Posts tagged ‘Gay’

Calling Her Caitlyn

Caitlyn JennerI first saw the cover early in the morning. I was watching ESPN when there flashed a picture of a striking woman on the cover of Vanity Fair with these instructions: “Call Me Caitlyn.”

Caitlyn Jenner, who we got to know first as Bruce Jenner, the decathlete who wowed the world at the 1976 Summer Olympics, officially came out as a transgender woman last week. And she made quite a splash. The New York Times reports that the online version of Vanity Fair’s article featuring Caitlyn had more than 6 million visitors in a matter of hours. Caitlyn’s Twitter account garnered more than 1.1 million followers in about the same time.[1] This is no doubt a watershed moment for the transgender movement. It is also a source of big questions for many in the Christian community. What are we to think?   How are we to react? The Church of England is considering introducing a transgender naming ceremony into their liturgical rites that parallels the baptismal rite. Is this the way to respond?

A comprehensive discussion about the transgender movement, or even about Caitlyn Jenner, is far beyond the scope of a blog like this. My aims here must be much more modest. What follows, therefore, are simply four pastoral thoughts about how we, as Christians, can appropriately and charitably address what can only be described as a tectonic shift in traditional understandings of gender.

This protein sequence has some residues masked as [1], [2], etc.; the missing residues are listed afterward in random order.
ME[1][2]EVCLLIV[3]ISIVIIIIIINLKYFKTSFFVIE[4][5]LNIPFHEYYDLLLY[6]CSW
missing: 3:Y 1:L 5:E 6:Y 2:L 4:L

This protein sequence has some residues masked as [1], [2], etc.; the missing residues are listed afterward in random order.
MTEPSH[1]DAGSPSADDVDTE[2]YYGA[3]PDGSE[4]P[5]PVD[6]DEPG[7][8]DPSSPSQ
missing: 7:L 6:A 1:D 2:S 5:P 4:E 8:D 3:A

Thought 1: Be compassionate.

Last week, I was listening to the radio in my truck on my way home when I heard a cruel parody song mocking Jenner’s transition. Following the parody, people dutifully called the radio show to add their jeers, saying every hateful thing imaginable about Caitlyn Jenner.

The bottom line is this: disagreeing with someone else’s decision does not give anyone a right to make fun of them – ever. Even if you think morality is decaying and our country is declining, mockery is never an appropriate response. Disagreement must be drenched in compassion.